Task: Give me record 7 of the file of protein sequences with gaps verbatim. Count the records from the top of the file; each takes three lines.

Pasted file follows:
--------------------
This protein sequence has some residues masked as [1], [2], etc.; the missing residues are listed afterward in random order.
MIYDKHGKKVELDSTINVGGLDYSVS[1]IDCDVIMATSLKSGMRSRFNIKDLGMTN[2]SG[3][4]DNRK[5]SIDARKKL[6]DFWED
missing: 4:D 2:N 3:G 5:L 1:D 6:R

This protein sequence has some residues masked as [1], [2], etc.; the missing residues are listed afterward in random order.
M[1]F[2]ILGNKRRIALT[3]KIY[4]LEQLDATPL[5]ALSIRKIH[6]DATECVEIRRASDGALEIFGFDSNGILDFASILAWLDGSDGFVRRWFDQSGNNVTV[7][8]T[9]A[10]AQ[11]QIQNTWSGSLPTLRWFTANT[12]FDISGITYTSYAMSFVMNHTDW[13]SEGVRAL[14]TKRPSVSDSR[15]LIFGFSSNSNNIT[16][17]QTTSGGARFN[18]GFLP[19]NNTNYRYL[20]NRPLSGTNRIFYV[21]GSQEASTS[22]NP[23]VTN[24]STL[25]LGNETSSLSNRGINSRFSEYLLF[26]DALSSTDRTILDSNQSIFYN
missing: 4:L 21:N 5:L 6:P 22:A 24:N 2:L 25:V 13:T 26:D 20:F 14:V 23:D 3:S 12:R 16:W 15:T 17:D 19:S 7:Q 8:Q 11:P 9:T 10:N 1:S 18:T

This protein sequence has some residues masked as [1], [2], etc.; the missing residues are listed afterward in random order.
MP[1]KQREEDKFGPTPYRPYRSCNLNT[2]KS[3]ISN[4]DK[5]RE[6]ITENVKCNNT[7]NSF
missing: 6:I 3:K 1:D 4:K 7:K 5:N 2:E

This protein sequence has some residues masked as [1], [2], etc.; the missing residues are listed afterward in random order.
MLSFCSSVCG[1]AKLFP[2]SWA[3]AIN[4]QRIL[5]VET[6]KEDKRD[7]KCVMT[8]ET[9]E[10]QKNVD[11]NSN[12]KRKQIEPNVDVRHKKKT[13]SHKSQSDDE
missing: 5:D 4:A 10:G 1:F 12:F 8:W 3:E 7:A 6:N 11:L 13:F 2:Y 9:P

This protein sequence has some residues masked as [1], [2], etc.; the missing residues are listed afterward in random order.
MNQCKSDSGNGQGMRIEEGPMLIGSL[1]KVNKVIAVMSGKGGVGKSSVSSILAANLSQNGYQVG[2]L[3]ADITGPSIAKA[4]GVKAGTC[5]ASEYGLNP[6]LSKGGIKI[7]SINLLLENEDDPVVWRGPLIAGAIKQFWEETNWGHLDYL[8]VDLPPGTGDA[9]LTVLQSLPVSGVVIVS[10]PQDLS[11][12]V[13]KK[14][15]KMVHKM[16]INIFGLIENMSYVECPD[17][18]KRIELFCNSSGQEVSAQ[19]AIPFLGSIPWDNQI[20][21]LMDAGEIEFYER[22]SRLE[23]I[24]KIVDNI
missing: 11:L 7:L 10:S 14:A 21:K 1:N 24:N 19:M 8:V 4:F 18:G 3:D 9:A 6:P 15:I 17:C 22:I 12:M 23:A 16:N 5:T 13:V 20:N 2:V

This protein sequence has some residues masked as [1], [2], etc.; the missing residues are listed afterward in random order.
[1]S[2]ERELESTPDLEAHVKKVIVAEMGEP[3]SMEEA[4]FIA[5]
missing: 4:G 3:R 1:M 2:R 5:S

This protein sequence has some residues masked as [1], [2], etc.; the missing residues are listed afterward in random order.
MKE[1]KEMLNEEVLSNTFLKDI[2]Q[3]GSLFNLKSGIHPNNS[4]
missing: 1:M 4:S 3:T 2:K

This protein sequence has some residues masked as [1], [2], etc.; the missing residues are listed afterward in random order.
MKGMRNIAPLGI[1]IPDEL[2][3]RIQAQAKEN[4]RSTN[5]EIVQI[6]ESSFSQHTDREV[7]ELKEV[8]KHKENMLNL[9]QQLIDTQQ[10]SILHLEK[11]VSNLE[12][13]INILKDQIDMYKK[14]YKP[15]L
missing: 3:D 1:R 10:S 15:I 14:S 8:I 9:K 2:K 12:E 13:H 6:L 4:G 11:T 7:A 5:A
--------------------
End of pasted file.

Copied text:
This protein sequence has some residues masked as [1], [2], etc.; the missing residues are listed afterward in random order.
MKE[1]KEMLNEEVLSNTFLKDI[2]Q[3]GSLFNLKSGIHPNNS[4]
missing: 1:M 4:S 3:T 2:K